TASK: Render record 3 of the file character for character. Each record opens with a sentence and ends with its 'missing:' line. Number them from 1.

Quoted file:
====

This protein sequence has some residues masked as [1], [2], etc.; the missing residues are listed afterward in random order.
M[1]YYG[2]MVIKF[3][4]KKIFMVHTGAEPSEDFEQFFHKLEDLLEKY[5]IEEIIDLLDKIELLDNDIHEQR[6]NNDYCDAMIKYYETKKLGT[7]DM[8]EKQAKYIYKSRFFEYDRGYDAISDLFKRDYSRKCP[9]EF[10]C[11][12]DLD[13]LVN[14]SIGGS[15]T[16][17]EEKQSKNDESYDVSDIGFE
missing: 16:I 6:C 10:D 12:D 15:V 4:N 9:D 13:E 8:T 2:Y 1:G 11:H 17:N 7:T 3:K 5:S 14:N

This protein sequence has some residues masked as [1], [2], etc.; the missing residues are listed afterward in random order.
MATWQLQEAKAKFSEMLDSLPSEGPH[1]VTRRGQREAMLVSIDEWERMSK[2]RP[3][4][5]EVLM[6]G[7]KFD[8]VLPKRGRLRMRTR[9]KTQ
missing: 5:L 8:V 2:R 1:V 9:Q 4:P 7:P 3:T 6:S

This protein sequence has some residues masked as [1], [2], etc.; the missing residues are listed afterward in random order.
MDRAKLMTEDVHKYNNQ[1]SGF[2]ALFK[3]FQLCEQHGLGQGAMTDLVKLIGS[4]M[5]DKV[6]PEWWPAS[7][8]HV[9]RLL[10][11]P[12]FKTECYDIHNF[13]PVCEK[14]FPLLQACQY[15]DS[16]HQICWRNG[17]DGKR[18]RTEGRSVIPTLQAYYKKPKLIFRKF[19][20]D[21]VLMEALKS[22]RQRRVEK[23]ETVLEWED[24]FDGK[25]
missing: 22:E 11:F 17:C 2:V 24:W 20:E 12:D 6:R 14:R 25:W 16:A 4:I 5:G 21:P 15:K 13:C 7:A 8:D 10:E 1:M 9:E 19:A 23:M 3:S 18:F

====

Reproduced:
This protein sequence has some residues masked as [1], [2], etc.; the missing residues are listed afterward in random order.
MDRAKLMTEDVHKYNNQ[1]SGF[2]ALFK[3]FQLCEQHGLGQGAMTDLVKLIGS[4]M[5]DKV[6]PEWWPAS[7][8]HV[9]RLL[10][11]P[12]FKTECYDIHNF[13]PVCEK[14]FPLLQACQY[15]DS[16]HQICWRNG[17]DGKR[18]RTEGRSVIPTLQAYYKKPKLIFRKF[19][20]D[21]VLMEALKS[22]RQRRVEK[23]ETVLEWED[24]FDGK[25]
missing: 22:E 11:F 17:C 2:V 24:W 20:E 12:D 6:R 14:R 25:W 16:A 4:I 5:G 21:P 15:K 13:C 7:A 8:D 10:E 1:M 9:E 19:A 23:M 3:S 18:F